In the past, trim members known as weep screeds have been developed for use in connection with the application of stucco, plaster, or similar materials to exterior framed walls. Such trim members are commonly attached to the base of an exterior framed wall, and are strategically positioned to overlap the joint between the exterior framed wall and a foundation. The weep screeds serve to provide support for the stucco or plaster coating that is applied to the exterior framed wall and also facilitate drainage for water between the exterior framed wall and the underlying foundation. These trim members commonly have a nailing flange, which is a vertically extending attachment member for securing the weep screed to a lower portion of a wall. A bead, i.e., an outwardly protruding flange, angles downwardly from the bottom of the vertical attachment member. A lower arm of the outwardly protruding flange bends downwardly and rearwardly toward the foundation. A vertically downwardly extending lip is commonly formed on the end of the flange.

Water that contacts the exterior coating surface may be absorbed into the surface and into the building layers beneath the exterior coating surface. When weep screeds are employed, the water drains down and weeps from the structure along the edges of the weep screed. Weep screeds are generally intended to reduce moisture penetration into the wall cavity, particularly in areas where water is permitted to accumulate where the upper and lower walls join together.

The weep screeds extend along the width of adjacent perpendicular walls. A corner at the intersection of the walls must also be protected from moisture and must also support stucco. Weep screed material is commonly supplied in straight, elongated pieces. Due to the above-described construction, a length of weep screed cannot simply be bent around a corner. The prevalent technique for providing screed corners requires artisans constructing walls to fashion individual corner pieces by hand. This requirement adds significantly to the cost of producing a stucco-covered wall. The labor intensity also contributes to decreased reliability. Shoddy construction practices may result where there is a shortage of experienced artisans. Homeowners will be faced with construction defects. Builders will incur expense in performing remedial work.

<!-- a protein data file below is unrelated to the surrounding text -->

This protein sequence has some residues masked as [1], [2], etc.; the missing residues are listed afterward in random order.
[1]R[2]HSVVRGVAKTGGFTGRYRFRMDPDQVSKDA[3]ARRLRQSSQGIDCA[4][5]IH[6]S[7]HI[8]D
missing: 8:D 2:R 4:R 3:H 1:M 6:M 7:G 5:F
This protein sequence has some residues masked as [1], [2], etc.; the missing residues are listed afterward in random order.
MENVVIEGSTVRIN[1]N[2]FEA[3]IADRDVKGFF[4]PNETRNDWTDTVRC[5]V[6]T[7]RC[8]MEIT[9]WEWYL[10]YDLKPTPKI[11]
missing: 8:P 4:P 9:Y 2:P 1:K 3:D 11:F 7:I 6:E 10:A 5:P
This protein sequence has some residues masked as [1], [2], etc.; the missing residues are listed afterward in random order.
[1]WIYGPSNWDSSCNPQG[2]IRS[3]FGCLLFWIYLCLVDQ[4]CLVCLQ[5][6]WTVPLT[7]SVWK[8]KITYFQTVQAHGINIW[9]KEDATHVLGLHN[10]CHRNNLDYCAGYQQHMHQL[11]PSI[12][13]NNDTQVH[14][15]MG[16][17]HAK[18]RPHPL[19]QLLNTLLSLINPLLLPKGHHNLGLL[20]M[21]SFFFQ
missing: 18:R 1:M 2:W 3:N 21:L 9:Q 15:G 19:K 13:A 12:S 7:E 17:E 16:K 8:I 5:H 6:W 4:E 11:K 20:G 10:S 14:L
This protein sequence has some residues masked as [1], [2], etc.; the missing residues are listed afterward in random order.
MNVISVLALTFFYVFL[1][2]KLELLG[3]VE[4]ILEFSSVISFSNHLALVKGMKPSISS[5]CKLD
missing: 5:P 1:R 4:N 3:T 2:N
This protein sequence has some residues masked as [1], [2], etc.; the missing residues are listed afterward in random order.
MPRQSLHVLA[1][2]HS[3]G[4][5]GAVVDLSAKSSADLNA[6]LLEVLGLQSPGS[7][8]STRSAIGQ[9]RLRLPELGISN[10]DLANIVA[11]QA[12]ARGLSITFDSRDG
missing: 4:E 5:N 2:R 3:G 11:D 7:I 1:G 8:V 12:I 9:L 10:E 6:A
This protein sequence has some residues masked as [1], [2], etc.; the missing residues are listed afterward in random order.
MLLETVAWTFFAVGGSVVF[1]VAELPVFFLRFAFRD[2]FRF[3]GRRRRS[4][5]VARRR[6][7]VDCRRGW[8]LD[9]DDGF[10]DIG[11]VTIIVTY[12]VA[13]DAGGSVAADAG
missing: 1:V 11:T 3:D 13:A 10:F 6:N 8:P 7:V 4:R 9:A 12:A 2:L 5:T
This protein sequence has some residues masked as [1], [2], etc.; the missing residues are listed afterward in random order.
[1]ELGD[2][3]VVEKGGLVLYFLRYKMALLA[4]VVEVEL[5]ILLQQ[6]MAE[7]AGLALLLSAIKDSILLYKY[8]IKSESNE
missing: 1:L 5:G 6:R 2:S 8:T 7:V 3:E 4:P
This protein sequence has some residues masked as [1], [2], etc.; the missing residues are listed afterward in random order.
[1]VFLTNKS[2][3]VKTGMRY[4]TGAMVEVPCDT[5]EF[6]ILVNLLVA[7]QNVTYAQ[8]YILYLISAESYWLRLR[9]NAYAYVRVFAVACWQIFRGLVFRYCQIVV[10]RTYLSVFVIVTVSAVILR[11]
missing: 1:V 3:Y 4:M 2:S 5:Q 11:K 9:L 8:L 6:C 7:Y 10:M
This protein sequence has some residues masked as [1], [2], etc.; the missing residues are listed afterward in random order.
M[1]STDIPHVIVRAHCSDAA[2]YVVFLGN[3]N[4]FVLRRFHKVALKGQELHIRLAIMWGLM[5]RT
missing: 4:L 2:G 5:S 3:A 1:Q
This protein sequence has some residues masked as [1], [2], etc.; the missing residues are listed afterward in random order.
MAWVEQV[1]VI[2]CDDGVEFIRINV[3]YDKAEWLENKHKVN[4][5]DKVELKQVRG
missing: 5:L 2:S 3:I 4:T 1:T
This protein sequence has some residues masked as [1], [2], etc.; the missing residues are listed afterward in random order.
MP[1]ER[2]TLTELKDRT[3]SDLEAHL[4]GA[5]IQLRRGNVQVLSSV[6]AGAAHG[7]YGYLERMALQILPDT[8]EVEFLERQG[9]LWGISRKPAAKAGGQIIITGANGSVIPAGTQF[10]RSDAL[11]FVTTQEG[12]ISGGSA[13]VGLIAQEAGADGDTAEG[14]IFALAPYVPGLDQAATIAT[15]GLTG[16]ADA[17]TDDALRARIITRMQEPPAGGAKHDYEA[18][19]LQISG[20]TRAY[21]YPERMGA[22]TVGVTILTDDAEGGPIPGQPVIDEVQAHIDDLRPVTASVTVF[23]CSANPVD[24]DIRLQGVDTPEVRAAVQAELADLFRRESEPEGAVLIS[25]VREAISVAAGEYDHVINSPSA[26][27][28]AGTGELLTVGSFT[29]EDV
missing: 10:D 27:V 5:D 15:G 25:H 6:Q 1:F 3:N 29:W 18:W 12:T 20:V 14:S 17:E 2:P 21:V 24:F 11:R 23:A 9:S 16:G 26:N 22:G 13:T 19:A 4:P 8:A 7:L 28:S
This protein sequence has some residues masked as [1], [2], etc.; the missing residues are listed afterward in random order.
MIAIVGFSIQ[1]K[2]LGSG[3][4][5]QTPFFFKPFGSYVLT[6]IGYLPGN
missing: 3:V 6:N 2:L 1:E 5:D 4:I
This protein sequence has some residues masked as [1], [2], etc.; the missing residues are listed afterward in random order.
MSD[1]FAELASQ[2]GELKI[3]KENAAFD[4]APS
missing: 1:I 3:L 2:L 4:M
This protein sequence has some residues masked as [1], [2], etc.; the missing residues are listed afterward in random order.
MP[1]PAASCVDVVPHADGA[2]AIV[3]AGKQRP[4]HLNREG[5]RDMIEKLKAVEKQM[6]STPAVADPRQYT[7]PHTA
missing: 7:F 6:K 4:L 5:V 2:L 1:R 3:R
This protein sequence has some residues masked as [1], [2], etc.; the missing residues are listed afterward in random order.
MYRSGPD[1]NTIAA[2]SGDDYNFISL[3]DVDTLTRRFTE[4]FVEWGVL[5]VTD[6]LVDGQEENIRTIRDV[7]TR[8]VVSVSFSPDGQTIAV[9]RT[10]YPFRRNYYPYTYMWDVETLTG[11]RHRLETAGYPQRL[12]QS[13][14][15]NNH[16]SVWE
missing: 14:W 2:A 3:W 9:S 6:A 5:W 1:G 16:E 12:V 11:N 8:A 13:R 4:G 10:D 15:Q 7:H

Even when hand formed corners are made properly, unless executed with a degree of precision that is not generally practical to achieve on the jobsite, problems will still arise. Imperfect mating of adjoining screed edges leaves gaps in the corner joint. Small gaps allow entry of moisture through the corner into the overlying stucco. A stucco corner may lose its integrity and begin to deteriorate. Larger gaps allow the passage of insects, such as termites, or even mice.

Imprecision in forming the joint may reduce the depth of the screed at the corner. Therefore, because the screed is a template for stucco thickness, a corner that is thinner than called for in specifications may be provided. In representative situations, a corner having a thickness of inch rather than ⅞ inch has been provided. This provides for a weaker corner. Additionally, the corner serves as a guide for a corner molding. The corner molding may be, for example, an extended bead, e.g., eight feet, that is applied at the corner of adjoining walls. An example of such a molding is sold under the trademark Corner Rite. The corner molding is generally plumbed to the screed corner. If the screed corner depth is inadequate, a deficient depth is provided on the entire corner molding.

Inadequately formed corners are generally not detectable by building inspectors. Typically, localities have building codes that call for an inspection after lath is applied to walls and another inspection after stucco is applied. A separate inspection is not made after screed corners are formed. Consequently, building inspections will not detect poorly made screed corners. Undetected poorly made corners have drawbacks in addition to structural problems. Over the years many people have been injured, some severely, when sheet metal base screed became exposed.

Even when corners are made with a degree of care, they are subject to degradation. During construction, compressed air lines and water hoses employed on a job site can destroy the handmade corners by snagging the base corners. After construction is completed, homeowners' water hoses and the like may wear away stucco. Once a corner is exposed, hoses may snag the screed corners and create jagged sharp edges that protrude form the corners.

SUMMARY OF THE SPECIFICATION

In accordance with embodiments of the present subject matter, there is provided a screed joint corner. The screed corner comprises a screed base including substantially perpendicular nailing flanges and a bead leg extending away from each nailing flange. The bead has a horizontally disposed V-shaped cross section. A separate screed corner component is provided to be secured to arms of the bead and to close a gap in the screed base which is located in a volume comprising an intersection of a projection of each bead leg. The screed corner may be provided in a contour in sheet metals which can be readily bent to form a screed base. The screed corner component may comprise formed sheet metal.